Writing a great blog means you need to engage the reader with compelling ideas as well as relevant information. It’s like being a great conversationalist; everyone loves the person they meet at the party who listened. The question becomes how do you write content in a way that listens to the reader? After all, it is a one-way dialogue.
At the same time, you don’t want to be the person rambling on about the day you went to the Mardi Gras parade and flashed the crowd.
Well, maybe you do. That is, after all, pretty eye-popping content.
Your Blog as Party Conversation
Imagine yourself at a party. You meet someone at the hors d’oeuvres table. Trying not to be rude, you try to say, “Hello,” with a mouth full of carrots. The person introduces themselves and begins to tell you about their job. While they are very excited about running audits on small companies, you prefer to chat about your cat. Finally, you get the chance as he finishes his 15-minute ramble. Unfortunately, the person is allergic to cats and excuses himself from the conversation.
Assume now that you are the reader, munching on carrots at lunch trying to find “fun cat toys” during your break. If Google sent you to content raving on about IRS auditing cat shelters, you’d probably bounce pretty quickly. It wasn’t your intention to read something so heavy. You wanted 15-minutes of fun cat stuff while eating your carrots. Party on.
The Reader’s Perspective
There is no secret that Google’s job is to answer questions posted in the search engine that someone is looking for. It rewards content that does a good job answering those questions. But anyone who has built a brand on personal experiences knows that blogging requires relating to your reader as well. This means you need to balance answering questions with relating to the reader.
Who Cares What I Have to Say?
Most every blogger I talk to deals with this insecurity. We all want to know if what we have to say has value or meaning. Does anyone care about this? We need to flip this script and not in the way that your typical mindset coach will advise. There is an audience for everyone. Think of it this way: all the young pretty starlets and hot young studs go to Hollywood hoping to be the next star.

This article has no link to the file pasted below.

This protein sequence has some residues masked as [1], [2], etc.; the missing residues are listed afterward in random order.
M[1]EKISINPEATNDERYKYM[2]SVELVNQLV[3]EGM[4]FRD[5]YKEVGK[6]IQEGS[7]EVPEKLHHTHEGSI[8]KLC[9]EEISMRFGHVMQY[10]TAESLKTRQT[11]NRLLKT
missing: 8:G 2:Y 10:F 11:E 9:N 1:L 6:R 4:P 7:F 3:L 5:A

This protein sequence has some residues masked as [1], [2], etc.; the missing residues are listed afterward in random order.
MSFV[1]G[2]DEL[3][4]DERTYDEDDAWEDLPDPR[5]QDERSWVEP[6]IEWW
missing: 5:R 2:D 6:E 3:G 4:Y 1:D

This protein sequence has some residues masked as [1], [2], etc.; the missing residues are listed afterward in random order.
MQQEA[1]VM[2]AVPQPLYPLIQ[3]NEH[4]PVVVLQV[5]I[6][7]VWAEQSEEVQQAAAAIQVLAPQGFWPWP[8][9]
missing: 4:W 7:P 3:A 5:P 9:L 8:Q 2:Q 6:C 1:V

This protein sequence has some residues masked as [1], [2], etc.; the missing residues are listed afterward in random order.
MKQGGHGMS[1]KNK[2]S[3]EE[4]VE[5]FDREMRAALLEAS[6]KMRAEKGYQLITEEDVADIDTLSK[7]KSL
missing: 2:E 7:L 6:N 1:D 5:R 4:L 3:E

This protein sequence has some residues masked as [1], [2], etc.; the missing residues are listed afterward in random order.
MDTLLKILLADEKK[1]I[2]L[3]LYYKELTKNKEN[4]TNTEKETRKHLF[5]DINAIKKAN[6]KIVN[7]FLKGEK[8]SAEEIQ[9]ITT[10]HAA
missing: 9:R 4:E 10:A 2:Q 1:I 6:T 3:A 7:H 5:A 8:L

Joe Pesci isn’t exactly what most people consider studly. But his look and character bring so much to every role he plays. He has an audience. There is a place for everyone’s success if they are willing to find where they fit.
Here’s my perspective and story: I grew up with Aesop’s Fables. They were entertaining, after all what kid wouldn’t jump at the chance to read, The Horse and the Ass? The moral of this story is that every one of Aesop’s Fables centered around the moral.
The moral of the story is …
Words that are used every day as parents teach children through mistakes and experiences. This is the foundation of your story – your blog. If you approach every story you tell from a position of considering the why you are telling it, you will naturally offer answers to the questions people are popping into Google.
The Fine Line of Self-Indulgence and Relating
When I wrote my book, Stay at Home Single Mom, I had to constantly ask myself why a reader would need to hear a story. Every anecdote had to be scrutinized and if it didn’t drive the book’s purpose forward, it needed to be cut. It didn’t matter how cute or clever the story was. Keeping it in for no purpose other than that is self-indulgent.
When you have a purpose, that is where the magic of relatability happens. That is where your tribe follows you and starts to come back for more. Even a joke has a punchline. It’s what ties it together. Those who are great joke-tellers have a gift of mixing nailing the punchline with tone and timing. The same is true for great storytelling in blogs: the greatest bloggers mix purpose with relatability by nailing the tone and timing of both.
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